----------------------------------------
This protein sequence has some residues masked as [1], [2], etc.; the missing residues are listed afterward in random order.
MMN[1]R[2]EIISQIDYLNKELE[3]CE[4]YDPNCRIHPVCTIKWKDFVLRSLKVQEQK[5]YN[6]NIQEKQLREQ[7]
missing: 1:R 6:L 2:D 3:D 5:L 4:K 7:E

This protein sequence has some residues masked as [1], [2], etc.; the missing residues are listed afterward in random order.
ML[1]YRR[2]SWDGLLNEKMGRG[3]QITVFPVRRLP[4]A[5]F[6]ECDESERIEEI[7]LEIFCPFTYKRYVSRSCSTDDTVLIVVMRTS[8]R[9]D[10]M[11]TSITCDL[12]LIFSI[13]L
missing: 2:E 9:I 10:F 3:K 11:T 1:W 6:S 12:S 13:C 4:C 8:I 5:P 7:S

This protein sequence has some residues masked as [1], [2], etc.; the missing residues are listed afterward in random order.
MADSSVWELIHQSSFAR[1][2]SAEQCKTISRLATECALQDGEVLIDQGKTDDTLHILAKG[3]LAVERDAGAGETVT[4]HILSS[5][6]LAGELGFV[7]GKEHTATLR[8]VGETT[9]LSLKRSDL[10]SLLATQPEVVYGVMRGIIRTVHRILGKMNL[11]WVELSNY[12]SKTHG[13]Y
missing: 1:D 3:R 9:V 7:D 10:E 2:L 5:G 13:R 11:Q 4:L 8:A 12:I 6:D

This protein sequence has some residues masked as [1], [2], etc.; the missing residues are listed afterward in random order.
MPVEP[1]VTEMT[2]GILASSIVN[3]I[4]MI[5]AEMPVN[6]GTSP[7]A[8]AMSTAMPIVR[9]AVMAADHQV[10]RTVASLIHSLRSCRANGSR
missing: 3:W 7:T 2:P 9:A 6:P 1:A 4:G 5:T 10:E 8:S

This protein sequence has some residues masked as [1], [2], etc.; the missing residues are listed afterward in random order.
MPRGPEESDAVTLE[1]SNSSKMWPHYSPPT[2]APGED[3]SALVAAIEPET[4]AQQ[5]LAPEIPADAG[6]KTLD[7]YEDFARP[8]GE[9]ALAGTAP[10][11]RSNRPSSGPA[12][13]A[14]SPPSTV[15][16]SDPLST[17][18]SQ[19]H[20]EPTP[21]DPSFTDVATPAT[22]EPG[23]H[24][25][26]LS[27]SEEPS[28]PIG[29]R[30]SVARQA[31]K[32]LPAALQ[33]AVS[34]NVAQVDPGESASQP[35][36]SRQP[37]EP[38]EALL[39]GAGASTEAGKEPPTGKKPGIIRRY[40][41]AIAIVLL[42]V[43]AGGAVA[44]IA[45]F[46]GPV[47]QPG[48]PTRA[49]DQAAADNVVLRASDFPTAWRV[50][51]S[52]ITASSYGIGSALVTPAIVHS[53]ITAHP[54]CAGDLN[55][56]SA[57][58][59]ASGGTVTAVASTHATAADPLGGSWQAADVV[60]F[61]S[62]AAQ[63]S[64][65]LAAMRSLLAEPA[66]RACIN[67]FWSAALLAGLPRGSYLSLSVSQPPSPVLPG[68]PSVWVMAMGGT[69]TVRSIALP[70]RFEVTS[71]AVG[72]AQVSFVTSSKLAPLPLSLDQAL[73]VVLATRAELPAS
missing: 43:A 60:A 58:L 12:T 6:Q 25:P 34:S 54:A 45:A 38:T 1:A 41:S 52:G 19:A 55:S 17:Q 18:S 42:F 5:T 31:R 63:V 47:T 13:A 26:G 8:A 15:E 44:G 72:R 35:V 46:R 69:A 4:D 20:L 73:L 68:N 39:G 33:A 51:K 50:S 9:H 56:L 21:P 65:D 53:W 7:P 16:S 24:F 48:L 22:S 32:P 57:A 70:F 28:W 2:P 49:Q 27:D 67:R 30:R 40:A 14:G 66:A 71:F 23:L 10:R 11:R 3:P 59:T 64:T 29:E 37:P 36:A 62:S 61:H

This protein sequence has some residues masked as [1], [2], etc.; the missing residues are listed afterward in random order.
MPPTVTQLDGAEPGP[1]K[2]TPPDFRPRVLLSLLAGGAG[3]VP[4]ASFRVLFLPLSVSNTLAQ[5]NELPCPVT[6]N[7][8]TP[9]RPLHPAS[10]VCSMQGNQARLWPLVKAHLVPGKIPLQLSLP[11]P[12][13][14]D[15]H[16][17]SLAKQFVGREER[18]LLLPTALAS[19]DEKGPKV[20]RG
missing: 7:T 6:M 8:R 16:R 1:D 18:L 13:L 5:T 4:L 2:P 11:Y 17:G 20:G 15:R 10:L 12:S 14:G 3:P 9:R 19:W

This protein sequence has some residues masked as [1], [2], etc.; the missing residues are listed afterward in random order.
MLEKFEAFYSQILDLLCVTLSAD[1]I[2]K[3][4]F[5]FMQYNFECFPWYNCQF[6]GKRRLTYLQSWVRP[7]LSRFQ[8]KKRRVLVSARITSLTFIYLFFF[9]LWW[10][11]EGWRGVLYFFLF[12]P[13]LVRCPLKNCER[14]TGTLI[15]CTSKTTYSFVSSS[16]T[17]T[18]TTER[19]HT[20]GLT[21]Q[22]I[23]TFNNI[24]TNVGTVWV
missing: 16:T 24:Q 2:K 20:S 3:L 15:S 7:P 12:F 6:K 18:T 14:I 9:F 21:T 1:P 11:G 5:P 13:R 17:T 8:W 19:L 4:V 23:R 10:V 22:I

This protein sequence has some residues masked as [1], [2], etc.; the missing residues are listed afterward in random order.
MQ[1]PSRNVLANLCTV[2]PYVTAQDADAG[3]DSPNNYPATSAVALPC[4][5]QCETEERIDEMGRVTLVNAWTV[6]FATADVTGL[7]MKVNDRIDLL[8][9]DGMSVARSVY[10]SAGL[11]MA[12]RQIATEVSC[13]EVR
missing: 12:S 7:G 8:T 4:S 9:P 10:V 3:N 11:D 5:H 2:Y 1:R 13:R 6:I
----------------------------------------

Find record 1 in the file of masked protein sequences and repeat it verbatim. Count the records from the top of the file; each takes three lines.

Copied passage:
This protein sequence has some residues masked as [1], [2], etc.; the missing residues are listed afterward in random order.
MMN[1]R[2]EIISQIDYLNKELE[3]CE[4]YDPNCRIHPVCTIKWKDFVLRSLKVQEQK[5]YN[6]NIQEKQLREQ[7]
missing: 1:R 6:L 2:D 3:D 5:L 4:K 7:E